Your Job is Secure, How's Your Image?
While certain workplace conduct can put your job in jeopardy (see Part One of this series), there's other office behavior that can tarnish your professional image. While not as "fatal," these can adversely affect your career, ability to get along with your coworkers, and advancement opportunities if others see you as unprofessional or difficult to work with.
Respect your colleagues
This may sound obvious, but it's the little things and overall attitude that counts. Be a team player. Help your coworkers. You're all pulling towards the same goal, so earn the respect of your colleagues and the admiration of your manager by being a true team member.
Think before you speak
Words have power, and once out, even apologies don't take them back. Be especially careful when you're frustrated, upset, or in the heat of the moment. Stop, pause, consider, then speak. And remember, it's not only what you say, but how you say it. Swearing and harsh language is very unprofessional and has no place in the office.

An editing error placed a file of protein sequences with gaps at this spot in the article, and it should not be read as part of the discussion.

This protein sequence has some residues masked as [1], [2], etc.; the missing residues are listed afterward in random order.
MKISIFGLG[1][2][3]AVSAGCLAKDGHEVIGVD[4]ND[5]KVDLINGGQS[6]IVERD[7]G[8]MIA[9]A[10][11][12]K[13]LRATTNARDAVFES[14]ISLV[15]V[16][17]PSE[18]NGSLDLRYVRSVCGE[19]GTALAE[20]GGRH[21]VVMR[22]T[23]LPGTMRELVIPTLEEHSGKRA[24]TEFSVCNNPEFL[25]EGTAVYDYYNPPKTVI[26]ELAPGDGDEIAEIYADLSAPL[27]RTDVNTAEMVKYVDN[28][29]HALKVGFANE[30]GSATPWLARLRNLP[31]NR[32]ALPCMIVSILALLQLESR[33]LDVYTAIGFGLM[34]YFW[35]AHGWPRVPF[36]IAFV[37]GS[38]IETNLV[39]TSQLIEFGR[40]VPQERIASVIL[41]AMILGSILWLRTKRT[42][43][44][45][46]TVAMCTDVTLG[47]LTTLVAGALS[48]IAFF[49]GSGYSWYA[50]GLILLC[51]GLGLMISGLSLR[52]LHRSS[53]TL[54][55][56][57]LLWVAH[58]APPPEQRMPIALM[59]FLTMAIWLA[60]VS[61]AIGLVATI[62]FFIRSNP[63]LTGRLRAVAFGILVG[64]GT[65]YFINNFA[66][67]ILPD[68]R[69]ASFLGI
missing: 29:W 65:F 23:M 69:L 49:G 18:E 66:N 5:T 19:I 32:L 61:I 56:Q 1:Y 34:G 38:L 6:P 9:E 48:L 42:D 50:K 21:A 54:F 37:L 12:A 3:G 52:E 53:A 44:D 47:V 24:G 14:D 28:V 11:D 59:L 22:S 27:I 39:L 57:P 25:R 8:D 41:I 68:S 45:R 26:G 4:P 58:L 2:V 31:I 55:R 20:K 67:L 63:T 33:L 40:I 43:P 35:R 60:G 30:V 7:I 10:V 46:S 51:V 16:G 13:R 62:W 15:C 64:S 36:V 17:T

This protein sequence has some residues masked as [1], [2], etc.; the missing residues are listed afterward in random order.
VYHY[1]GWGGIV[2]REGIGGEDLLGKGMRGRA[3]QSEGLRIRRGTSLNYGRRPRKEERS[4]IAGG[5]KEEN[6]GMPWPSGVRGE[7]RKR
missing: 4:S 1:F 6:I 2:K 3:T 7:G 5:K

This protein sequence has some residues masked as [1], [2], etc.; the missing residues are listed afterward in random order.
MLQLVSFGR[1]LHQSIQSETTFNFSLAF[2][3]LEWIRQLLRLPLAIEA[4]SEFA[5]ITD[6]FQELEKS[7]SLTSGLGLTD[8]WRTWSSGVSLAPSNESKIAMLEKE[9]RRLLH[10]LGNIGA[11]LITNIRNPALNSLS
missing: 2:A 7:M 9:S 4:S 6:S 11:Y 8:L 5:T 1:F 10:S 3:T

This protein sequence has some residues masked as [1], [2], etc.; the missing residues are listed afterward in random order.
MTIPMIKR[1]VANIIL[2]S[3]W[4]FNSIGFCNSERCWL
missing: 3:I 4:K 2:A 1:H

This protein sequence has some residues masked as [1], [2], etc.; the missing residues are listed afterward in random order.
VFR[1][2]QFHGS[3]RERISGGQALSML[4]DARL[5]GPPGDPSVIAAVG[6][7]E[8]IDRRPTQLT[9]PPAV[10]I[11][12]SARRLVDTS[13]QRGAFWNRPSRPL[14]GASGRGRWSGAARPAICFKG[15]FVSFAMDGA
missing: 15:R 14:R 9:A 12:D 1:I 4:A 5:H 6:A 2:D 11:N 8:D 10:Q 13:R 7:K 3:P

While you may feel close to your coworkers, be careful when talking about your personal life, especially dates, romantic relationships, and nights out on the town. There's a reason it's called personal. Some things are better left unsaid.
Lastly, be cognizant of anything you say about a colleague, customer, or client. Don't gossip, and always make sure anything you say is the truth. Lying is never acceptable in your professional life, and dishing dirt about others is negative and can be seen as a form of bullying.
Vacationing at your desk
We all have low energy, non-focused days when we don't get as much or as high-quality work done as we'd like. You know, those days where you're staring at the cursor on your computer most of the day or realize you're gazing out of the window a lot. It happens. The good news is it's proven that following a day like this, the next days are generally more productive than usual. But you're having more days accomplishing little than you those turning out quality work, you're "vacationing at your desk." If this is the case, it's time to reassess your workload or maybe you just need a re-energizing vacation. Taking your vacations at your desk will ultimately tarnish your professional image.
You've worked hard to get to where you are and want to keep advancing. Don't let these office behaviors hurt your workplace image and harm your professional success.